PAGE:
Finally, those BlackBerries. Not much to say here, except that the most important feature involved seems to have been the fact that BBM is multicast. You can message groups rather than only individuals. There are apps that let you emulate this with SMS, although the reply will only go to you.

As a general rule, BlackBerry Enterprise Server traffic should be hard to do anything to as the server, typically hosted by an organisation for its own purposes, generates its encryption keys when it’s set up. It’s not anything RIM or your operator has to know about. But this is of limited relevance – plenty of people run their own mail servers, but I’ve never heard of anyone who self hosts BlackBerry. The BlackBerry Internet Service, which is hosted by operators, certainly can be monitored by the operator as they own the server. UK operators would be covered by the Regulation of Investigatory Powers Act and might have to hand over logs from the BIS servers.

I don’t know, however, if the BIS machine archives the content of what passes through it (which isn’t required by RIPA anyway). Obviously, the traffic-analysis data of who messages who and when is potentially revealing.

From a network point of view, though, I doubt if snooping on the traffic in transit would be very useful. You’d know that someone was using a BlackBerry, as it would be opening Packet Data Profile connections through the network and querying the BlackBerry network DNS. But as they monitor messaging all the time, that isn’t very useful information. Certainly nothing as useful as the BIS server log.

very real concerns

What Sunny said. One of the most depressing things about the Labour leadership candidates’ focus on The Very Real Concerns is that it enforces a deeply negative, ungenerous, and futile definition of what those Very Real Concerns are. If you’re concerned about – to be brutal – the labour share of national income, and how it might possibly nudge up a tad, about housing, about unions, about green issues, you’re out of luck. Your concerns are not Very Real ones.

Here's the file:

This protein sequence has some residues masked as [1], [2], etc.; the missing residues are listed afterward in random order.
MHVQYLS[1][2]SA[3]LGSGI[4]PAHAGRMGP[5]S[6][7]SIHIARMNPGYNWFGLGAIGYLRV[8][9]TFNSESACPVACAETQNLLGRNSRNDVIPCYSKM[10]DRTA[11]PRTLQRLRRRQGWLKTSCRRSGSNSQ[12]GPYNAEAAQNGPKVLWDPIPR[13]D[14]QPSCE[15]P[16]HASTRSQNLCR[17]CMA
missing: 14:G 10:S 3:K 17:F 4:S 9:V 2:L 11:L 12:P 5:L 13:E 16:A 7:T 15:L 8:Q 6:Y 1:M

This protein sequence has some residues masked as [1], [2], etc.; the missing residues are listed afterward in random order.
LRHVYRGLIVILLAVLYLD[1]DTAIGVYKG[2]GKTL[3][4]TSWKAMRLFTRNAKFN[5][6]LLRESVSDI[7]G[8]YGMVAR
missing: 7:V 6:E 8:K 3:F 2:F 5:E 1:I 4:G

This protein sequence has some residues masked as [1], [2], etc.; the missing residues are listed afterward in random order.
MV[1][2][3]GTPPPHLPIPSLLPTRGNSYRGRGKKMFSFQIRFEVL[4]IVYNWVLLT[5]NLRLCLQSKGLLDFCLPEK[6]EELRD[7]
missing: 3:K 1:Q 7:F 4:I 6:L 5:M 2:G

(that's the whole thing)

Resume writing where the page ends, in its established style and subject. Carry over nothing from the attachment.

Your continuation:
These issues only get to the status of being Very Real if you can somehow work an immigrant in there. It’s a circular process – the Serious People are only interested in Very Real Concerns if the Concerns concern immigrants. Why? Because only concerns concerning immigrants are Very Real Concerns that interest Serious People.

Of course, this is probably because it’s hard to use a privatised immigration detention centre to build council houses. Once you’ve acquired certain skills, habits of mind, contacts, networks, etc, you will try to apply those solutions to everything. Part of the problem, of course, is that toughosity has a zero lower bound, a bit like the interest rate; there is no utopia of immigration detention.

Moving swiftly on

Well, that was grim, wasn’t it? I refer, of course, to the new government. Having read through the coalition agreement, I’m almost convinced by Charlie and Jamie‘s argument that it’s really not that bad. Almost. I’m not particularly worried by the supposed 55% thing either, for reasons well explained here – it’s fairly obviously an attempt to self-bind, a costly signal of commitment to cement the deal, and it’s probably content-free.